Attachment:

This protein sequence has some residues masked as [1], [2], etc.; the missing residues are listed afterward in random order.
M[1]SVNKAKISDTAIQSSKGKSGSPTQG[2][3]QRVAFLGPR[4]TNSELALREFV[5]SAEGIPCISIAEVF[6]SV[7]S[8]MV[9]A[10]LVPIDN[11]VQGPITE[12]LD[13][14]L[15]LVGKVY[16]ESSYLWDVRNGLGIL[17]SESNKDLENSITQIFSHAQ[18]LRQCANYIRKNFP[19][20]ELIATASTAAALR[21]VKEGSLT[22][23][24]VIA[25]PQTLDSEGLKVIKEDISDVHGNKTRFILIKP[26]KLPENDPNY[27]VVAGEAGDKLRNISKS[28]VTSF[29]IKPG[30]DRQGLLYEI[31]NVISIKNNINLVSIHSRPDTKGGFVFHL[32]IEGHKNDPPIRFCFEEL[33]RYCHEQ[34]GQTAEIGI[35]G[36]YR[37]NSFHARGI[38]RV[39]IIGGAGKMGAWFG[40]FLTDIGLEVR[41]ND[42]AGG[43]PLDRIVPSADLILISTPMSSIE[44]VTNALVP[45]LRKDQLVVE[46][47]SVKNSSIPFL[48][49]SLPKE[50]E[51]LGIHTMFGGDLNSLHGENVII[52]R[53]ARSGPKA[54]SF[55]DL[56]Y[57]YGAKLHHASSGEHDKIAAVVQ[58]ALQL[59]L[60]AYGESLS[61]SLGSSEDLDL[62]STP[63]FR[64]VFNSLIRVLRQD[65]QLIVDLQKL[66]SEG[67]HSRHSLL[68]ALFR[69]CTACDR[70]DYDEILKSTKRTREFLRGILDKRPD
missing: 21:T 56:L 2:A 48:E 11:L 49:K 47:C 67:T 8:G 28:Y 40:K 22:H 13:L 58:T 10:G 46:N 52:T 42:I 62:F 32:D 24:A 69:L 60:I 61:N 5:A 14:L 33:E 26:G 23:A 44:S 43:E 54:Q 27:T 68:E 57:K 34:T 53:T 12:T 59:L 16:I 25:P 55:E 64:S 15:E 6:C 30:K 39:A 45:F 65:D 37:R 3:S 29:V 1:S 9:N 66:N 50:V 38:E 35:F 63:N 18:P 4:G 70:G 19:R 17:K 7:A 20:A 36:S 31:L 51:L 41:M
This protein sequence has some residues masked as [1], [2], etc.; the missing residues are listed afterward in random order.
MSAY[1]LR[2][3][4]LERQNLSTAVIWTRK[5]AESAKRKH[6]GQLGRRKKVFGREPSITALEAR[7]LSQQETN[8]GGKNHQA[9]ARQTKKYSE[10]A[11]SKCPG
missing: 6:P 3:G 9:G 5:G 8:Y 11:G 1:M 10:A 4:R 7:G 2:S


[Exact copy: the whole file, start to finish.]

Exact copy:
This protein sequence has some residues masked as [1], [2], etc.; the missing residues are listed afterward in random order.
M[1]SVNKAKISDTAIQSSKGKSGSPTQG[2][3]QRVAFLGPR[4]TNSELALREFV[5]SAEGIPCISIAEVF[6]SV[7]S[8]MV[9]A[10]LVPIDN[11]VQGPITE[12]LD[13][14]L[15]LVGKVY[16]ESSYLWDVRNGLGIL[17]SESNKDLENSITQIFSHAQ[18]LRQCANYIRKNFP[19][20]ELIATASTAAALR[21]VKEGSLT[22][23][24]VIA[25]PQTLDSEGLKVIKEDISDVHGNKTRFILIKP[26]KLPENDPNY[27]VVAGEAGDKLRNISKS[28]VTSF[29]IKPG[30]DRQGLLYEI[31]NVISIKNNINLVSIHSRPDTKGGFVFHL[32]IEGHKNDPPIRFCFEEL[33]RYCHEQ[34]GQTAEIGI[35]G[36]YR[37]NSFHARGI[38]RV[39]IIGGAGKMGAWFG[40]FLTDIGLEVR[41]ND[42]AGG[43]PLDRIVPSADLILISTPMSSIE[44]VTNALVP[45]LRKDQLVVE[46][47]SVKNSSIPFL[48][49]SLPKE[50]E[51]LGIHTMFGGDLNSLHGENVII[52]R[53]ARSGPKA[54]SF[55]DL[56]Y[57]YGAKLHHASSGEHDKIAAVVQ[58]ALQL[59]L[60]AYGESLS[61]SLGSSEDLDL[62]STP[63]FR[64]VFNSLIRVLRQD[65]QLIVDLQKL[66]SEG[67]HSRHSLL[68]ALFR[69]CTACDR[70]DYDEILKSTKRTREFLRGILDKRPD
missing: 21:T 56:L 2:A 48:E 11:L 49:K 47:C 67:T 8:G 28:Y 40:K 22:H 13:L 58:T 10:G 46:N 52:T 42:I 62:F 32:D 24:A 69:L 60:I 61:N 5:A 14:L 33:E 26:G 23:A 44:S 43:E 54:Q 27:T 68:E 57:K 34:T 53:T 12:T 59:L 16:I 25:P 55:E 64:S 15:E 6:C 30:K 39:A 45:F 65:D 37:R 3:S 29:V 1:S 9:N 66:N 50:V 38:E 35:F 63:N 18:P 4:G 70:G 19:R 17:K 7:A 20:A 36:S 31:L 51:L 41:M
This protein sequence has some residues masked as [1], [2], etc.; the missing residues are listed afterward in random order.
MSAY[1]LR[2][3][4]LERQNLSTAVIWTRK[5]AESAKRKH[6]GQLGRRKKVFGREPSITALEAR[7]LSQQETN[8]GGKNHQA[9]ARQTKKYSE[10]A[11]SKCPG
missing: 6:P 3:G 9:G 5:G 8:Y 11:G 1:M 10:A 4:R 7:G 2:S